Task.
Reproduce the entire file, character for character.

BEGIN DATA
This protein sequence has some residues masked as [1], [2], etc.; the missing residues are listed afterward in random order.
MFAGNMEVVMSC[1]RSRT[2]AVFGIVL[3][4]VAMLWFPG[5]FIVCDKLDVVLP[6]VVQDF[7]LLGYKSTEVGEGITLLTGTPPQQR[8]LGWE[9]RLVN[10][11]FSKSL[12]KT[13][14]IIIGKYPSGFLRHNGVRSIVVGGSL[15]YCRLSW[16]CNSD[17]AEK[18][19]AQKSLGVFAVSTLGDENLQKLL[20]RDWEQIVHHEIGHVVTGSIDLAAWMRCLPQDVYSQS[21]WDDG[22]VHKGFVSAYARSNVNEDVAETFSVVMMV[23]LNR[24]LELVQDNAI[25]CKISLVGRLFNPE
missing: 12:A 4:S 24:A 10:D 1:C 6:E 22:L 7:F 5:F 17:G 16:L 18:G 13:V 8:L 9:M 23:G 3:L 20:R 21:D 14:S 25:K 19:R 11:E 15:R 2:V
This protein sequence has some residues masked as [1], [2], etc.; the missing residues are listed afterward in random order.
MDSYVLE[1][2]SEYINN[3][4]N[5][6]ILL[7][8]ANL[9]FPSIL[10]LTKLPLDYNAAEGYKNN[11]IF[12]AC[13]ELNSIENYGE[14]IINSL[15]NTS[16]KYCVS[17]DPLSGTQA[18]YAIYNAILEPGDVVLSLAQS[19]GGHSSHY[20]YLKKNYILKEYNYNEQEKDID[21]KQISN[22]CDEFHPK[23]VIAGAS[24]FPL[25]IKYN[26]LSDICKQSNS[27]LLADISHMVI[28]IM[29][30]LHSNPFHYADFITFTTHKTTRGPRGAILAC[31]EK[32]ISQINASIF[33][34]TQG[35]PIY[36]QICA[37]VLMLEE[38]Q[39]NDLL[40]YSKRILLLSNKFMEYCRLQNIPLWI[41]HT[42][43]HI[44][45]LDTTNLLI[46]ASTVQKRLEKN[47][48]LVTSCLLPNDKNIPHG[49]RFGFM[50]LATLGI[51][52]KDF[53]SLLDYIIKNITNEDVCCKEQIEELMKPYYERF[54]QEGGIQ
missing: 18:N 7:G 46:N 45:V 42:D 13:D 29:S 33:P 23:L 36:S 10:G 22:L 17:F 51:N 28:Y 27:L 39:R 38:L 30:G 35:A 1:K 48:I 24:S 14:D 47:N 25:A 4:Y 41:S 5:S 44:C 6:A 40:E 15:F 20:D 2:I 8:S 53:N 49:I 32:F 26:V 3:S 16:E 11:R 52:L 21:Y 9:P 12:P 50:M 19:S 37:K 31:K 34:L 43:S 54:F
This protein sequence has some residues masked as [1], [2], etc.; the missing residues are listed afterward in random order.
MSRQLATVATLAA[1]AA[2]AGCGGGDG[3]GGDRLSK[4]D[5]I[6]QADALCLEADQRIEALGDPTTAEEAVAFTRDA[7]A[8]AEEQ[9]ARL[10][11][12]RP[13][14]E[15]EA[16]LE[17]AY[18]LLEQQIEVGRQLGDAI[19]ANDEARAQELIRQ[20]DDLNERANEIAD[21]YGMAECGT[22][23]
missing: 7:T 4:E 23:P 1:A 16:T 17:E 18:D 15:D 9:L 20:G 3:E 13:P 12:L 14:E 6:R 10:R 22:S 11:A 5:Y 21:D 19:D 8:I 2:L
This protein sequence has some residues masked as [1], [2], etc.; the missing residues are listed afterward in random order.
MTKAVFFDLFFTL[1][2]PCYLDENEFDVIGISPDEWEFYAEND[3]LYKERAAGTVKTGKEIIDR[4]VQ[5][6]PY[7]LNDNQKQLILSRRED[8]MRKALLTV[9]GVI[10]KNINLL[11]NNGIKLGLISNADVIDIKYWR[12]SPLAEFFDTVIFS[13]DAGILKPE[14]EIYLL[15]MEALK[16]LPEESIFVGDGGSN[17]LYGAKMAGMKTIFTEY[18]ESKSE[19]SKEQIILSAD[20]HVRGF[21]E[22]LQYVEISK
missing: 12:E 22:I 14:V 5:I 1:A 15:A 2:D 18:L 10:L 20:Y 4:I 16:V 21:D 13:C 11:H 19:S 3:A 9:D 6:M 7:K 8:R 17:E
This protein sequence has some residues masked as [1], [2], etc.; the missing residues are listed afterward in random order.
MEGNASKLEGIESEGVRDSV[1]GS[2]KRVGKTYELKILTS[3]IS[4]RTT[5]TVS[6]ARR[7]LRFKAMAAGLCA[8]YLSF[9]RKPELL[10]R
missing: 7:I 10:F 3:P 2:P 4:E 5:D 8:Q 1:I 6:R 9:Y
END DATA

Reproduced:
This protein sequence has some residues masked as [1], [2], etc.; the missing residues are listed afterward in random order.
MFAGNMEVVMSC[1]RSRT[2]AVFGIVL[3][4]VAMLWFPG[5]FIVCDKLDVVLP[6]VVQDF[7]LLGYKSTEVGEGITLLTGTPPQQR[8]LGWE[9]RLVN[10][11]FSKSL[12]KT[13][14]IIIGKYPSGFLRHNGVRSIVVGGSL[15]YCRLSW[16]CNSD[17]AEK[18][19]AQKSLGVFAVSTLGDENLQKLL[20]RDWEQIVHHEIGHVVTGSIDLAAWMRCLPQDVYSQS[21]WDDG[22]VHKGFVSAYARSNVNEDVAETFSVVMMV[23]LNR[24]LELVQDNAI[25]CKISLVGRLFNPE
missing: 12:A 4:S 24:A 10:D 1:C 6:E 22:L 7:F 5:F 17:G 16:L 18:G 13:V 8:L 9:M 23:G 3:L 20:R 21:D 14:S 25:K 19:R 11:E 15:R 2:V
This protein sequence has some residues masked as [1], [2], etc.; the missing residues are listed afterward in random order.
MDSYVLE[1][2]SEYINN[3][4]N[5][6]ILL[7][8]ANL[9]FPSIL[10]LTKLPLDYNAAEGYKNN[11]IF[12]AC[13]ELNSIENYGE[14]IINSL[15]NTS[16]KYCVS[17]DPLSGTQA[18]YAIYNAILEPGDVVLSLAQS[19]GGHSSHY[20]YLKKNYILKEYNYNEQEKDID[21]KQISN[22]CDEFHPK[23]VIAGAS[24]FPL[25]IKYN[26]LSDICKQSNS[27]LLADISHMVI[28]IM[29][30]LHSNPFHYADFITFTTHKTTRGPRGAILAC[31]EK[32]ISQINASIF[33][34]TQG[35]PIY[36]QICA[37]VLMLEE[38]Q[39]NDLL[40]YSKRILLLSNKFMEYCRLQNIPLWI[41]HT[42][43]HI[44][45]LDTTNLLI[46]ASTVQKRLEKN[47][48]LVTSCLLPNDKNIPHG[49]RFGFM[50]LATLGI[51][52]KDF[53]SLLDYIIKNITNEDVCCKEQIEELMKPYYERF[54]QEGGIQ
missing: 18:N 7:G 46:N 45:V 42:D 13:D 29:S 33:P 23:L 36:S 10:G 22:L 17:F 51:N 28:Y 27:L 39:R 38:L 30:G 35:A 1:K 48:I 24:S 14:D 47:N 25:A 4:Y 41:S 5:S 44:C 6:A 40:E 15:F 20:D 2:I 8:S 53:N 49:I 32:F 26:V 3:S 16:E 11:R 52:L 21:Y 9:P 12:P 50:M 19:S 37:K 31:K 34:L 43:S 54:F
This protein sequence has some residues masked as [1], [2], etc.; the missing residues are listed afterward in random order.
MSRQLATVATLAA[1]AA[2]AGCGGGDG[3]GGDRLSK[4]D[5]I[6]QADALCLEADQRIEALGDPTTAEEAVAFTRDA[7]A[8]AEEQ[9]ARL[10][11][12]RP[13][14]E[15]EA[16]LE[17]AY[18]LLEQQIEVGRQLGDAI[19]ANDEARAQELIRQ[20]DDLNERANEIAD[21]YGMAECGT[22][23]
missing: 7:T 4:E 23:P 1:A 16:T 17:E 18:D 15:D 9:L 20:G 3:E 13:P 12:L 14:E 6:R 10:R 22:S 11:A 5:Y 21:D 19:D 8:I 2:L
This protein sequence has some residues masked as [1], [2], etc.; the missing residues are listed afterward in random order.
MTKAVFFDLFFTL[1][2]PCYLDENEFDVIGISPDEWEFYAEND[3]LYKERAAGTVKTGKEIIDR[4]VQ[5][6]PY[7]LNDNQKQLILSRRED[8]MRKALLTV[9]GVI[10]KNINLL[11]NNGIKLGLISNADVIDIKYWR[12]SPLAEFFDTVIFS[13]DAGILKPE[14]EIYLL[15]MEALK[16]LPEESIFVGDGGSN[17]LYGAKMAGMKTIFTEY[18]ESKSE[19]SKEQIILSAD[20]HVRGF[21]E[22]LQYVEISK
missing: 12:E 22:I 14:V 5:I 1:A 15:A 2:D 18:L 10:L 20:Y 4:I 16:V 21:D 13:C 11:H 19:S 3:A 9:D 6:M 7:K 8:R 17:E
This protein sequence has some residues masked as [1], [2], etc.; the missing residues are listed afterward in random order.
MEGNASKLEGIESEGVRDSV[1]GS[2]KRVGKTYELKILTS[3]IS[4]RTT[5]TVS[6]ARR[7]LRFKAMAAGLCA[8]YLSF[9]RKPELL[10]R
missing: 7:I 10:F 3:P 2:P 4:E 5:D 8:Q 1:I 6:R 9:Y